I just had the same thing show up: "InternetAccounts Access Group" would like to access your Keychain, sort of thing. What was interesting was this happened just now during a "sync" of my iPhone. After searching the forums and reading through all the posts, I decided to "Always Allow" access, and at the moment I did that, the sync on the phone finished up (within about 2 or 3 seconds).
This led me to two things:
- This might have something to do with the phone, and
- What changes have I made there on the phone with internet accounts?
Your tip here on using a pre-release of Lion did it for me. I had just signed up for an account with testflightapp.com in order to receive beta installs for iOS apps. I "registered" my device with TestFlight's "App" via Safari on the iOS (saving the testflightapp.com link to the home screen) with login credentials and I believe this is what the AppleMobileSync was trying to request permission for in my keychain.
Thus, the "InternetAccounts Access Group" may very well have something to do with Accounts set up for "pre-release" and/or beta install testing. In your case, potentially of course, this may have showed up with a pre-release of Lion you'd been using, while in my case, the beta installs of iOS apps which I had signed up for through TestFlight.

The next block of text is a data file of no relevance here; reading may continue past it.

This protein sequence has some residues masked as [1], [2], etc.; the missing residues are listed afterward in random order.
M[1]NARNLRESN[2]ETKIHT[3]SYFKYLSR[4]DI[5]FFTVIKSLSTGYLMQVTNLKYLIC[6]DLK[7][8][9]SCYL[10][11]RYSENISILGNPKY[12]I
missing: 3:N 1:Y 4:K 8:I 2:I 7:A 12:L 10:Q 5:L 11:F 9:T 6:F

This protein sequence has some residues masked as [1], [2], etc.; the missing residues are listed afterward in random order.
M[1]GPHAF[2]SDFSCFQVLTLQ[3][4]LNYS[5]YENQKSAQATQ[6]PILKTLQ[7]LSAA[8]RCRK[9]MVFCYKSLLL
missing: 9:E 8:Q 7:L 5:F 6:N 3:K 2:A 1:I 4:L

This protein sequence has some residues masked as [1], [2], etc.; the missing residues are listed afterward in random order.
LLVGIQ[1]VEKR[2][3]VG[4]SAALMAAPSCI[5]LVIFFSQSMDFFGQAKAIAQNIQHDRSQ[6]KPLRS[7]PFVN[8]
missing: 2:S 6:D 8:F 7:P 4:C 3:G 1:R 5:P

I could be totally wrong, but at this point, that "group" is what I concluded I was "Always Allow"-ing when I clicked the button.
Sounds like you're onto something.
When I upgraded my desktop with the first commercial release of Lion, it also asked for permission to access the "Internet Access Group" in my keyring. I did this once, and no further bother on either my desktop or laptop I used for the Appleseed tests.
As I have detected no malware or untoward use of my email, I'm assuming all is well.
Thanks for the thoughtful reply. I'm surprised Apple itself hasn't been out there with some info.
I think that this is Smith Micro's Spring Clean application wanting "confidential information" from your keychain. It says below this message on my computer something about "schedulemailer" which I understand relates to Smith Micro from other research I have done. That research says that there is no earthly reason why SM need it. Can't guarantee that this is right.